"You're right, I'm sorry," Lassiter said.
"You know what I can't figure out about you, Lassiter?" Shawn asked. Lassiter went still at the full use of his name, Shawn might as well have called him Carlton for the effect it had. "All I've ever done is try to help you. Ever since I met you. I think you're an amazing cop, I really do, I'm not trying—"
"Stop it," Lassiter snapped. "I can't believe a thing you say."
"But I'm the one with trust issues?" Shawn demanded.
"Look me in the eye, Spencer," Lassiter said quietly. "Look me in the eye and tell me you're really psychic, that the 'spirits' really talk to you, that that's how you know the things you know."
"Why are you doing this to me?" Shawn asked. "What have I ever done to you? What did I do that makes you hate me this much?"
"I don't hate you—" Lassiter started. "Spencer, I don't."
"No, you just can't stand being around me," Shawn said. "Because I'm a better detective than you are."
Lassiter froze in place, but he couldn't deny that it was true. "Yes," he said.
"Well, get over it," Shawn yelled.
"Yeah, I'll get right on that," Lassiter snapped.
"You should!" Shawn said. "I'm not your competition. We're supposed to be on the same side!"
"I know that," Lassiter said, raising his voice to match Shawn's. "But you don't even have to try, you don't have to work for anything. It isn't fair."
Shawn laughed, and stepped further away from him. "No, it isn't fair," he said, "but don't be so sure I got the better deal—you don't want to see what I see."
"You're not psychic!" Lassiter yelled, grabbing Shawn and pushing him against the wall. "You don't see anything!" f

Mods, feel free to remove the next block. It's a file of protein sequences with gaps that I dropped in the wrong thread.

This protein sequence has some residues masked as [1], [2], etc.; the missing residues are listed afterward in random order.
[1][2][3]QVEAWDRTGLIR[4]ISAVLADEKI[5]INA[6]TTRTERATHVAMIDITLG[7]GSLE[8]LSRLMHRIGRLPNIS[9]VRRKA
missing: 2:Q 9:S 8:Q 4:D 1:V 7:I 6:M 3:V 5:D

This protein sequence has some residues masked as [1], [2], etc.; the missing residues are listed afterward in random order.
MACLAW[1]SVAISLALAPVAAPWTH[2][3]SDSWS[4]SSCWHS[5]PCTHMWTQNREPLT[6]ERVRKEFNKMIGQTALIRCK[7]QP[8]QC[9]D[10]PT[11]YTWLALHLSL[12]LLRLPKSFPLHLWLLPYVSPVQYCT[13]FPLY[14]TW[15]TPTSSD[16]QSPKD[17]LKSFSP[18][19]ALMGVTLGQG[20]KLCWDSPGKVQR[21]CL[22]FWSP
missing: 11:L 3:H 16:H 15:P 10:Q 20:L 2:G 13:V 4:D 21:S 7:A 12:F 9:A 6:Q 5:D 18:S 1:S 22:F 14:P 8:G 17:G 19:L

"What is it that you want from me?" Shawn asked him, sounding vulnerable for maybe the first time since Lassiter's known him. Even when he first walked into that interrogation room and into Lassiter's life he'd never really faltered, just sat there making jokes and spinning stories out of thin air. "What do you want me to say?"
"I want you to tell me the truth, Spencer," Lassiter said.
"You say that like there can only be one truthful answer," Shawn told him. "And it's not that simple at all."
"You're not making any sense," Lassiter snapped.
"I told you the truth the day I met you," Shawn said, and slipped out of Lassiter's grip. He pushed off the wall and backed away. "You didn't believe it. So I changed it up a little and you still didn't believe it, but everyone else did."
Lassiter gave a disbelieving laugh. "So what, you really can just read guilt off TV interviews?"
"Since before I was six," Shawn said.
Lassiter paused, looking into Shawn's eyes. Lassiter had been trained to read guilt too, and it occurred to him for the first time that he was never reading Shawn quite right. Lassiter had been convinced that he had some inside source for years, but it had just been him, all along, maybe sneaking a few real live clues once and awhile, but drawing the conclusions all on his own.
Shawn paced to the other side of the room. "You spoke to your ex-wife today. When I had your phone earlier I noticed you had six missed calls, and she's the only person besides me you'll let go to voicemail without answering, but you never let her get to seven, you would have picked up that last time. You went to the diner on fourth street for lunch. You left the receipt on your dashboard and I saw it when I stopped by the station. You had a roast beef sandwich and two diet cokes."
Lassiter just stared at him. "Shawn--"
"I'll never admit it," Shawn said. "And anyway, there's no way to be certain what's true. Maybe I do have a gift. You don't know. I can tell you everywhere you've been today just by looking at you. Who else do you know that can do that?"
"No one," Lassiter said.
"In a way this is all your fault," Shawn told him. "If you'd just believed me that first day, I would have left with the reward money and you never would have seen me again."